30 years later, has that happened?
The famous Rose v. Council for Better Education Kentucky Supreme Court decision from 1989 is celebrating its 30th anniversary this month, reminding us that the Kentucky State Constitution stipulates in Section 183 that:
“The General Assembly shall, by appropriate legislation, provide for an efficient system of common schools throughout the State.”
Now, 30 years later, a discussion is under way about the real impact of Rose and the resulting legislation, the Kentucky Education Reform Act of 1990, commonly called KERA. At issue:
- What worked?
- How much success has really been achieved?
- Is the state getting a more efficient school system that works for our kids?
Looking for information on that efficiency question, we came across some interesting statistics about the shift in the proportion of teachers compared to other school staff in Kentucky. This information makes it look like in the area of effective school staffing, the constitutional requirement not only is far from being met, but the state actually seems to be going in the opposite direction.
To see our evidence, just click the “Read more” link.
Exhibit 1 in our efficiency brief is shown below. This graph shows the ratio over the years of Kentucky teachers to the total of all staff members in the public school system. This slide has been assembled from many years of data found in various editions of the Digest of Education Statistics from the US Department of Education’s National Center for Education Statistics (Table with full source data is at the end of the blog).
Regarding Exhibit 1, it shows that back in 1984, teachers made up 51.6% of all the staff positions in Kentucky’s public school system. Also noted on the table is the starting year for the Kentucky Education Reform Act of 1990 and a note about one outlier data point that is probably in error.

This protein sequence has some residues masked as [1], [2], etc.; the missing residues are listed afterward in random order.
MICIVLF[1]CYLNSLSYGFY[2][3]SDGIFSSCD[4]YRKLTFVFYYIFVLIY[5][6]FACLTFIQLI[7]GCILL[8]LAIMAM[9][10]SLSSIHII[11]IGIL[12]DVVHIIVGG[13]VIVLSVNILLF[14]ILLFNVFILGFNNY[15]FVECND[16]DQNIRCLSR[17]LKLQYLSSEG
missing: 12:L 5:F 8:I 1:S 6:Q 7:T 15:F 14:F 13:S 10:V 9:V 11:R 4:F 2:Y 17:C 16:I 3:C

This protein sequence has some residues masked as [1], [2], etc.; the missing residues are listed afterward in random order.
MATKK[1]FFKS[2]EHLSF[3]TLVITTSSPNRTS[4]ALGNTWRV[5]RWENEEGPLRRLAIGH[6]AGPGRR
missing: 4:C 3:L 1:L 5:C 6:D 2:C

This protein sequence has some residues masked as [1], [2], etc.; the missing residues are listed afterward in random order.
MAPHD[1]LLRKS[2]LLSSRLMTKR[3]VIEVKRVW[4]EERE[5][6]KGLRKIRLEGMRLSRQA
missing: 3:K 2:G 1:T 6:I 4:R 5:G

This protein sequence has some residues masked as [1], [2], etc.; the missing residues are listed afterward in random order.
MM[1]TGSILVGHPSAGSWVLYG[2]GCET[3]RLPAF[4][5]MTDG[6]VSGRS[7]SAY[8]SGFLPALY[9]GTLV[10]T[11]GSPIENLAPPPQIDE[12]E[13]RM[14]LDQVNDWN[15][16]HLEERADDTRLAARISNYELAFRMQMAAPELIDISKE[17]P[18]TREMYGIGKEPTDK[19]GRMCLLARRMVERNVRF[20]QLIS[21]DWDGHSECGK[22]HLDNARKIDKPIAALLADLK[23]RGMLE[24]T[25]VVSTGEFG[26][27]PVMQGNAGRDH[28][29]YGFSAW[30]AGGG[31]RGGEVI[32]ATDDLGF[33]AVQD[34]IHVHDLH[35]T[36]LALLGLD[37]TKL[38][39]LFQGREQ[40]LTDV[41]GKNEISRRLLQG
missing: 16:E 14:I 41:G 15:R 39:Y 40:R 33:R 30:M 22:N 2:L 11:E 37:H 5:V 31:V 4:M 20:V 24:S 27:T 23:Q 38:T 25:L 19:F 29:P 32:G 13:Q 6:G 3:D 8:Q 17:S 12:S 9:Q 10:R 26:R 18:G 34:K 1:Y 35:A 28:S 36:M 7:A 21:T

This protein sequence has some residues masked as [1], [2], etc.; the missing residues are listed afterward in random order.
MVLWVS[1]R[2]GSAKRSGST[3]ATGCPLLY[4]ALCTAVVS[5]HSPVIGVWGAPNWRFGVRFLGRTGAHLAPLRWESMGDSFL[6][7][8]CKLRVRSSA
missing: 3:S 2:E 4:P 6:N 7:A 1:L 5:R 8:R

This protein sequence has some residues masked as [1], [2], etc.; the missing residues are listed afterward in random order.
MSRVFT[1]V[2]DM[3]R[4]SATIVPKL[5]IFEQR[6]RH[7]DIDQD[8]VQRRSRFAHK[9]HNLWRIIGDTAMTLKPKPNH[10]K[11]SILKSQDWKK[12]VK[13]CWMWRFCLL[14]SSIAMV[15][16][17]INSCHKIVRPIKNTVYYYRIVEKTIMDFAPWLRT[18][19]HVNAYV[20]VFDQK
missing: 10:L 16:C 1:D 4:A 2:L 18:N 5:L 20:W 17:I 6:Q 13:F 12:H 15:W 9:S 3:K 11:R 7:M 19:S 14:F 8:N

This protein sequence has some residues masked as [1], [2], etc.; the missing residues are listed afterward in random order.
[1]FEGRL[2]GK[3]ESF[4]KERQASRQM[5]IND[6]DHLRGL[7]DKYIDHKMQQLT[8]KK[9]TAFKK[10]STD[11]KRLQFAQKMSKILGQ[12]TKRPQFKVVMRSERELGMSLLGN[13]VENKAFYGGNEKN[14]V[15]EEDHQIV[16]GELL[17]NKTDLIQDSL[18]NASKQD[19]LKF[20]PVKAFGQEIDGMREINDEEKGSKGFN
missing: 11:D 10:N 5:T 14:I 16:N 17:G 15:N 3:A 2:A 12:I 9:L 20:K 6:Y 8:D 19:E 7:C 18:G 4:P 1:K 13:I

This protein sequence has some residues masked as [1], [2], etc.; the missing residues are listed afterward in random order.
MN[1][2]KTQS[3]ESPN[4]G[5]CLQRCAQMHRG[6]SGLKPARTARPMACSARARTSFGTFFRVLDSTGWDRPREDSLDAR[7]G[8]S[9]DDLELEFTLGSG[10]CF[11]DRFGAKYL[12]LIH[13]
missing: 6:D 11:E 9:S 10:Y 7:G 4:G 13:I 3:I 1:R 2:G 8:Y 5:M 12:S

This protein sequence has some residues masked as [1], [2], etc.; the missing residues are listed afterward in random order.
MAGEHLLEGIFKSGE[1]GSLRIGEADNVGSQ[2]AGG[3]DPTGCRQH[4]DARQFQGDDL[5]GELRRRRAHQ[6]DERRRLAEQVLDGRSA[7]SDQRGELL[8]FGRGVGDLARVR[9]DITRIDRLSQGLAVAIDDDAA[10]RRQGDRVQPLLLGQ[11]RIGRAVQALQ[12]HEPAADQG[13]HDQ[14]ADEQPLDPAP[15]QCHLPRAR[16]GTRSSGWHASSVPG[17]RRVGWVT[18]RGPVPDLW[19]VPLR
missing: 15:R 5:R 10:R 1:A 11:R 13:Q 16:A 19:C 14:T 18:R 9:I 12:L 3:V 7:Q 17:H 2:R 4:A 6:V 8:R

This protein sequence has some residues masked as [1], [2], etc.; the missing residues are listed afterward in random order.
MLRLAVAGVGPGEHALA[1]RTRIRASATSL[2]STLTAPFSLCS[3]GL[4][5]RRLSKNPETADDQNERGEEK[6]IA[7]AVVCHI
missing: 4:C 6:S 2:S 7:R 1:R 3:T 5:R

As you can see in Exhibit 1, the proportion of teachers to the total of all staff in Kentucky’s public schools started declining just before the Rose case came out in 1989. The teacher-to-total-staff ratio has continued to lower since. As of the latest available data from 2015, the teacher-to-total-staff ratio has dropped notably, by 8.7 percentage points from the pre-Rose era. As of 2015 Kentucky’s teachers comprised far less than half of the total staff at a figure of just 42.9%.
Because teachers are where the action happens with students, this trend clearly seems troubling. Did the addition of larger proportions of other staff types improve schools? Where did the big staff increases come from to offset the decline in teacher staffing?
We get some answers to that question when we compare data on staffing from 1990 to 2015 found in several different editions of the US Department of Education’s Digest of Education Statistics. Check out Exhibit 2 (you can click on this to enlarge if necessary).
Information on the total public school staffing in Kentucky’s public schools back in 1990 was reported by the Digest of Education Statistics 1992 in its Table 79. The total 1990 public school education staffing in Kentucky was 74,224. Teachers accounted for 36,777 of that total, making the teacher to total staffing proportion 49.5 percent.
Flash forward to the most recently available data, and the Digest of Education Statistics 2017 shows in Table 213.20 that by 2015 the total staffing in Kentucky’s schools had grown to 97,712 individuals. Teachers numbered 41,902 in 2015, but that represented just 42.9 percent of all the employees in the Kentucky public school system.